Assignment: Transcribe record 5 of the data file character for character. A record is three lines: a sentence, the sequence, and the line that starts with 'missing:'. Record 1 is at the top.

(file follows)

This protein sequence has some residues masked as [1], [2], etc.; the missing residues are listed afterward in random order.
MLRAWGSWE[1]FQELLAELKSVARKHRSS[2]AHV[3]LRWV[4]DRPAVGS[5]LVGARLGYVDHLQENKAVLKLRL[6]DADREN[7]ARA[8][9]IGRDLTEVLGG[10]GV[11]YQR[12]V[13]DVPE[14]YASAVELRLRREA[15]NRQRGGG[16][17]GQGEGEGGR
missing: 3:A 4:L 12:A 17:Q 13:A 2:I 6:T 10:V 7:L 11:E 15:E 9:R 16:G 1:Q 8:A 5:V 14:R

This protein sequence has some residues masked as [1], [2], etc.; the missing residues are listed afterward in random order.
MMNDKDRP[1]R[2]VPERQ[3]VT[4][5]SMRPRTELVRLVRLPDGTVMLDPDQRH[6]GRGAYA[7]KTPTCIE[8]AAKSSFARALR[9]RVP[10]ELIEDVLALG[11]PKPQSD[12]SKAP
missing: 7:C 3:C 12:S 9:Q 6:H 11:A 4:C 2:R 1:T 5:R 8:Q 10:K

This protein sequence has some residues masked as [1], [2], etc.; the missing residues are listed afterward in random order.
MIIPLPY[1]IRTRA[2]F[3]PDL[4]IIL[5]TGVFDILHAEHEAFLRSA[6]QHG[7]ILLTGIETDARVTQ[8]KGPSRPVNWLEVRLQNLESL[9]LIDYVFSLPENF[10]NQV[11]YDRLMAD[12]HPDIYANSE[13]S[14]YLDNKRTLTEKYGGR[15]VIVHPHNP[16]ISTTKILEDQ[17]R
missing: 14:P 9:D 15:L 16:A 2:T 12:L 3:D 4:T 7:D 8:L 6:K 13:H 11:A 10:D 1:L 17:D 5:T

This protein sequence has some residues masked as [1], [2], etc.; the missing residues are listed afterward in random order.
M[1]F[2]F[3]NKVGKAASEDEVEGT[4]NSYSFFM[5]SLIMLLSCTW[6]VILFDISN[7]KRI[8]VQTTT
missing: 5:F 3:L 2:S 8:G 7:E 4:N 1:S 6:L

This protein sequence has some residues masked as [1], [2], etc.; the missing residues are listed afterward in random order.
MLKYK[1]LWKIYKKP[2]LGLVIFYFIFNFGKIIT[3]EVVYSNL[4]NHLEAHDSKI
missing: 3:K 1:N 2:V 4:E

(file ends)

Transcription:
This protein sequence has some residues masked as [1], [2], etc.; the missing residues are listed afterward in random order.
MLKYK[1]LWKIYKKP[2]LGLVIFYFIFNFGKIIT[3]EVVYSNL[4]NHLEAHDSKI
missing: 3:K 1:N 2:V 4:E